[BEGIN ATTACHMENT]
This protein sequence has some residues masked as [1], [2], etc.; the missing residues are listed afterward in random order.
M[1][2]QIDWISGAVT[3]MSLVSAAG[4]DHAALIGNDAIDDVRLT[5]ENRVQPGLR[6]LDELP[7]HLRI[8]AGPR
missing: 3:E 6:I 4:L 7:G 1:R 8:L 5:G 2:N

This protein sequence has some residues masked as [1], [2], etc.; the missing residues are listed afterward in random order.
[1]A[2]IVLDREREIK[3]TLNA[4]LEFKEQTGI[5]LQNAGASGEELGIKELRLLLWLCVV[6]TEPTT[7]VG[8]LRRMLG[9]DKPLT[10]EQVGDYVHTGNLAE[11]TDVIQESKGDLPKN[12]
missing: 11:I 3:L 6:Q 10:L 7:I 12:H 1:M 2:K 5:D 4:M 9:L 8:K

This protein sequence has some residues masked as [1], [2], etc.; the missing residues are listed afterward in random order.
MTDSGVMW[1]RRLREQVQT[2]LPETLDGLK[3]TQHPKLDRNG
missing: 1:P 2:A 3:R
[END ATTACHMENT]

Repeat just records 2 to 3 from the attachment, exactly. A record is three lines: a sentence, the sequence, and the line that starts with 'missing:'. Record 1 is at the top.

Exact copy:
This protein sequence has some residues masked as [1], [2], etc.; the missing residues are listed afterward in random order.
[1]A[2]IVLDREREIK[3]TLNA[4]LEFKEQTGI[5]LQNAGASGEELGIKELRLLLWLCVV[6]TEPTT[7]VG[8]LRRMLG[9]DKPLT[10]EQVGDYVHTGNLAE[11]TDVIQESKGDLPKN[12]
missing: 11:I 3:L 6:Q 10:L 7:I 12:H 1:M 2:K 5:D 4:M 9:L 8:K

This protein sequence has some residues masked as [1], [2], etc.; the missing residues are listed afterward in random order.
MTDSGVMW[1]RRLREQVQT[2]LPETLDGLK[3]TQHPKLDRNG
missing: 1:P 2:A 3:R